Wittlinger, Ruth. (2008) 'The Merkel government's politics of the past.', German politics and society., 26 (4). pp. 9-27.
Angela Merkel came to power at a crucial time in regards to Germany's relationship with its past. Where would she position herself in light of Gerhard Schröder's approach that had offered a new way of accepting responsibility for the past and integrating it into the twenty-first century present by explicitly making it a key element of German national identity, but also in view of her East German biography? Would she continue and maybe even reinforce the institutionalization of Holocaust-centered memory and-given the forceful return of the topic of German victimhood-complement it with the institutionalization of the memory of German suffering, or would she emphasize the latter at the expense of the former? This paper attempts to answer these questions by examining Merkel's politics of the past during her first three years in office.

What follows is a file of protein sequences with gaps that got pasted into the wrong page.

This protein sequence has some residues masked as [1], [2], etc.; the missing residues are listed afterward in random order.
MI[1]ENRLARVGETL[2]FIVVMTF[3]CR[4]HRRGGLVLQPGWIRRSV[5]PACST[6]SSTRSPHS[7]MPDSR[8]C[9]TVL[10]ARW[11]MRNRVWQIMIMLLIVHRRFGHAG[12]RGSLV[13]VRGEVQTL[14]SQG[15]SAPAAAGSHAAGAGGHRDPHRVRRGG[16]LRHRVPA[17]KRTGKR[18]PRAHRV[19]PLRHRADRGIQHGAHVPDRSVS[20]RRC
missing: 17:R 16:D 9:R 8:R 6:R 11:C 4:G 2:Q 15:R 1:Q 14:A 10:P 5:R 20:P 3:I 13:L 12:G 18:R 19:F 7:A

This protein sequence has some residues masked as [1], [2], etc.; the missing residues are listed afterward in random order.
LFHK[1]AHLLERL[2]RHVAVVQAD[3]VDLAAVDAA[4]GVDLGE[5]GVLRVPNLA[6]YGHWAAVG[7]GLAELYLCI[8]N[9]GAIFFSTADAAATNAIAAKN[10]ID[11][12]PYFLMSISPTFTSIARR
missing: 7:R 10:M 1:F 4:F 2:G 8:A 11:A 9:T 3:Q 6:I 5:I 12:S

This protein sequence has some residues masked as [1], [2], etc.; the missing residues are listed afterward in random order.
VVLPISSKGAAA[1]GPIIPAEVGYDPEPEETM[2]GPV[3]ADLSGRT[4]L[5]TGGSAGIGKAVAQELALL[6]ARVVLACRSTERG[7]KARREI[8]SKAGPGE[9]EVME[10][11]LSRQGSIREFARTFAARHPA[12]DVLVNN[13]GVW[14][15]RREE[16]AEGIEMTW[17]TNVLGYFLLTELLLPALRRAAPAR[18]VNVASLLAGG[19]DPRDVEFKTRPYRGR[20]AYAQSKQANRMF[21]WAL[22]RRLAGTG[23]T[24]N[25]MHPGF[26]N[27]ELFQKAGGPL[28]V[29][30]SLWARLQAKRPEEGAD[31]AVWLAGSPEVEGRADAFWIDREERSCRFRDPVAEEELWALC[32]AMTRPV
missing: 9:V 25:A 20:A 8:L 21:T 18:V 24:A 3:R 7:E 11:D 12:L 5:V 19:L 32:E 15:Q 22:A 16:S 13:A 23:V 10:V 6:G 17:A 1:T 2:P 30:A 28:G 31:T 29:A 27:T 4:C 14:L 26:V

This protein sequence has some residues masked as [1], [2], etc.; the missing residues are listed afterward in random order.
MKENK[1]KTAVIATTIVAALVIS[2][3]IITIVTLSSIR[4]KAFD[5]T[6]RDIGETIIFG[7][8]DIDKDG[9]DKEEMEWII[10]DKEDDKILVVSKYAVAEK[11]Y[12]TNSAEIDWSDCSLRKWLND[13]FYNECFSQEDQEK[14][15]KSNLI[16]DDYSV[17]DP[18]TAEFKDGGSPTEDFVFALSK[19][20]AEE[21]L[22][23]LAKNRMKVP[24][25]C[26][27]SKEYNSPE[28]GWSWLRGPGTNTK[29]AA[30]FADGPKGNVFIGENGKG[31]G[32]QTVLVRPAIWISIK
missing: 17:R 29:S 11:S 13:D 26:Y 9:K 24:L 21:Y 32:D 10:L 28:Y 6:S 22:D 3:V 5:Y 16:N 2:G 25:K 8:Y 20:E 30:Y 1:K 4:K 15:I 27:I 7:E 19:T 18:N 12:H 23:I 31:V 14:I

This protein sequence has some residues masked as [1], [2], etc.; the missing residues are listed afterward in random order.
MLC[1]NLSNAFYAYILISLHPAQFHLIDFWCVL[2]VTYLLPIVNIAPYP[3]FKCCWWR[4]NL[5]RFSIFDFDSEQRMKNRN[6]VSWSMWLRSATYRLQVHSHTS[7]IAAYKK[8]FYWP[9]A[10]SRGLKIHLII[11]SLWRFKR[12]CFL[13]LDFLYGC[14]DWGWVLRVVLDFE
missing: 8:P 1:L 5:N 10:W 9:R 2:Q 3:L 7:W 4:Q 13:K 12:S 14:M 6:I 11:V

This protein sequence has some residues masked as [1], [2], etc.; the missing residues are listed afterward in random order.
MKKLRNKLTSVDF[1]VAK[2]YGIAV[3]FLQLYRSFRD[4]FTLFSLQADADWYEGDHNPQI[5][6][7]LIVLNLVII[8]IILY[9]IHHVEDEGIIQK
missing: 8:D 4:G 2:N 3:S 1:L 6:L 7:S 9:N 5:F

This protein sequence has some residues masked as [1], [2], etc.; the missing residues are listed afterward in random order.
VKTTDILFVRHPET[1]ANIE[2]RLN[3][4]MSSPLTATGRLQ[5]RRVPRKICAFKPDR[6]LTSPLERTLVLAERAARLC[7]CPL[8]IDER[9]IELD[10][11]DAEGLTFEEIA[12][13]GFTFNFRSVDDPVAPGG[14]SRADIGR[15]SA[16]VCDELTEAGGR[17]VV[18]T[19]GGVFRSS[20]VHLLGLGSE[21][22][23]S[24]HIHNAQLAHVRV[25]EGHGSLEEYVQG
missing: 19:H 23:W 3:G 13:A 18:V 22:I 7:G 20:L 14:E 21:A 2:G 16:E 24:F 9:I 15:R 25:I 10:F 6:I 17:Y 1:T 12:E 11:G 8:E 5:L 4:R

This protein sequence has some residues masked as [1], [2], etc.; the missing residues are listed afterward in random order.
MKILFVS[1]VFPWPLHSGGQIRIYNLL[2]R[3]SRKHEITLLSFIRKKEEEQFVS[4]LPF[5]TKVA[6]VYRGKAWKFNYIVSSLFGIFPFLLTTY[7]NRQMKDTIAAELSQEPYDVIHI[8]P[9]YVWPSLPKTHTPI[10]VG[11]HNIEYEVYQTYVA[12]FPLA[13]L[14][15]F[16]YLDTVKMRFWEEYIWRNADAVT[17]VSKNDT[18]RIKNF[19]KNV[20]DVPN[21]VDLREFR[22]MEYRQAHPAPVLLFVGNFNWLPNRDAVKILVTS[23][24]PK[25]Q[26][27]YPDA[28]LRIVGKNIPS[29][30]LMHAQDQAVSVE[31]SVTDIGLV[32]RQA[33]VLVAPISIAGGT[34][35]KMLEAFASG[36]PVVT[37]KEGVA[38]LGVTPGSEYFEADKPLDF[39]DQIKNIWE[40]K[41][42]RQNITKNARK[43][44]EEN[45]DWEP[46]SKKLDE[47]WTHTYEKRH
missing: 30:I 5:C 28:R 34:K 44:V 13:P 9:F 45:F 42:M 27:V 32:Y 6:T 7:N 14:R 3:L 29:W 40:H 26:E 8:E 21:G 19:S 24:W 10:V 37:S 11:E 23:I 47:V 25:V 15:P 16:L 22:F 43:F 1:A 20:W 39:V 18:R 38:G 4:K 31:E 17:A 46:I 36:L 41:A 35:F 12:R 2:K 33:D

|Additional Information:||This is a post-peer-review, pre-copyedited version of an article published in ‘German politics and society’. The definitive publisher-authenticated version, Wittlinger, Ruth. (2008) 'The Merkel government's politics of the past.', German politics and society., 26 (4). pp. 9-27, is available online at: http://dx.doi.org/10.3167/gps.2008.260402|
|Keywords:||Angela Merkel, Grand coalition, Nazism, Holocaust, Collective memory, Politics of the past, CDU/CSU.|
|Full text:||(AM) Accepted Manuscript|
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|Publisher Web site:||http://dx.doi.org/10.3167/gps.2008.260402|
|Record Created:||18 Aug 2009 10:35|
|Last Modified:||23 Nov 2011 09:48|
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